choosing_a_head_torchOn a personal note, I have a few things I either hate or always look for in a head torch. Firstly, there is an incredible number of torches that have a dopey on/off switch that can easily be activated rolling around a rucksack. I genuinely don’t know how this is overlooked by manufacturers but it’s very important – there has been a few times that I’ve gone to look for a light only to find it’s been on in the bag and is already flat. I’ve taken to carrying torches with the batteries removed or with gaffer tape over the switch just in case. Which brings me to a second very important point – how easy it is to replace the batteries in low light. Some torches are very fiddly to use, some even need a knife or similar to open the battery pack. Most also don’t have a nice obvious indication as to which way around the batteries should be and if you don’t have a second torch to inspect  it can be painful to change the batteries in difficult conditions. A 3rd and more obvious thought is brightness. I find a dim torch frustrating to use unless it’s for a bit of background light in the tent. I’d happily sacrifice a few hours use for a brighter beam even if it means carrying a spare set of batteries.

What I’m Using At The Moment

Petzl Tikka 2 (buy here)petzl_tikka_2

This is a good torch which served me well but ultimately it was too dim and suffered from the accidental switch on issue. It’s still my goto backup unit. 40 lumens.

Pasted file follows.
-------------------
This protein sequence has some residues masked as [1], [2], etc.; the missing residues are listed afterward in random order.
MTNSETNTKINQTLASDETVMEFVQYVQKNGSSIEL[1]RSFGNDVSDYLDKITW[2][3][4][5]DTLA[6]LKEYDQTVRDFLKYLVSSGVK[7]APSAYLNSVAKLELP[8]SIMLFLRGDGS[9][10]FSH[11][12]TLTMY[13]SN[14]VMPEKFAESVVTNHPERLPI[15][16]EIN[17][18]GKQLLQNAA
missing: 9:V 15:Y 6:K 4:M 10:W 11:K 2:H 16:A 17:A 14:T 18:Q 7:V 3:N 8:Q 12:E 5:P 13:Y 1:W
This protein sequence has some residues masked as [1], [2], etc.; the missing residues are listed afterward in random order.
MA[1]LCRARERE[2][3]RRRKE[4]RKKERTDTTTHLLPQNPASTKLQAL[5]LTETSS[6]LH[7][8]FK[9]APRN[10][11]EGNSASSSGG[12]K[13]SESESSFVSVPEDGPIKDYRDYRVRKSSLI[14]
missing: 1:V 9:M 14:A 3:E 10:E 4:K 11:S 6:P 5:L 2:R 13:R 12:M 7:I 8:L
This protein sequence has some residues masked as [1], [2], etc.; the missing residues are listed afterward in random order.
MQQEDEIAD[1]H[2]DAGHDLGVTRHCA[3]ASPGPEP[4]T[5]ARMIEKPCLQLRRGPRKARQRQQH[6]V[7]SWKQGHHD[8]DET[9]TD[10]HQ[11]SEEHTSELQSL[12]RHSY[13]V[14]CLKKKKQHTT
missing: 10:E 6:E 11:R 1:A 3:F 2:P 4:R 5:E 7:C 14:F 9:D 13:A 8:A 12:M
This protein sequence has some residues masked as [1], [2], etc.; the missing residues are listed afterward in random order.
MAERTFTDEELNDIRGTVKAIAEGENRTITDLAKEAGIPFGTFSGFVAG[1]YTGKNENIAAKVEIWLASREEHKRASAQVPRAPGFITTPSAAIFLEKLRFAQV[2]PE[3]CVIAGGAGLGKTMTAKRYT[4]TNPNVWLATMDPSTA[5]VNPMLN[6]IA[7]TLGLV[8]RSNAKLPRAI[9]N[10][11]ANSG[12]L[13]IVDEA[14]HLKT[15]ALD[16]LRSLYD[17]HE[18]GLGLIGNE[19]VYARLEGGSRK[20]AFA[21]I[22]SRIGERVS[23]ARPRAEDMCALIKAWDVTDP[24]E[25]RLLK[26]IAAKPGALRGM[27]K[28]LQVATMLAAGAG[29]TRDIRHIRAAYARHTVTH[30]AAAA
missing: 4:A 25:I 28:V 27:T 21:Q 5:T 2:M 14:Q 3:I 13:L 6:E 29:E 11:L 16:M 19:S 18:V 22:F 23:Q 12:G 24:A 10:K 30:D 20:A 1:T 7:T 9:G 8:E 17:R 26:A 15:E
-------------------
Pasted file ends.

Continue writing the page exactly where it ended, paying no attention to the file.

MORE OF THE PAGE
Alpkit Gamma (buy here)alpkit_gamma

This is a very popular and reasonably priced torch. It suffers from the accidental switch on issue and isn’t quite bright enough for me these days. 88 lumens.

Energiser (buy here)energiser_3_led_headlight

I bought this torch out of a service station on a whim for £10. It has a seriously ropey switch but represents good value. 41 lumens.

SuperLED Cree (buy here)superled_cree

This is my current torch of choice and my reason for this article. I’ll review it elsewhere but needless to say, it’s very bright, has a long enough battery life for overnight camps and while it doesn’t have a great switch, it hasn’t accidentally turned on to date. It does feel a bit flimsy but for £12 I’m not complaining. 160 lumens.


Obviously the model I’m using is 160 lumens comparing to around 40-80 for the others listed. There are all sorts of torches filling the middle ground, I just found the SuperLED Cree to be great value and bright enough to keep me happy. It’s also worth noting that the SuperLED model has a Cree type bulb which is respected for providing a brighter light for power consumed.

Torches are generally pretty straightforward but ultimately you can spend a few quid finding one that is just right. I have a drawer full of them but the truth is, I tend to use them all, even if it’s just to share around the assisting chefs at a winter BBQ!

Feel free to comment if you have any thoughts or recommendations.

This entry was posted in Outdoors Advice.

One Response to A Quick Look At Head Torches

  1. declan says:

    I can vouch for the ALpkit Gamma, I have had one for a number of months and use it for cycling and running. Great value for money, bright enough for me.

Leave a Reply

Your email address will not be published. Required fields are marked *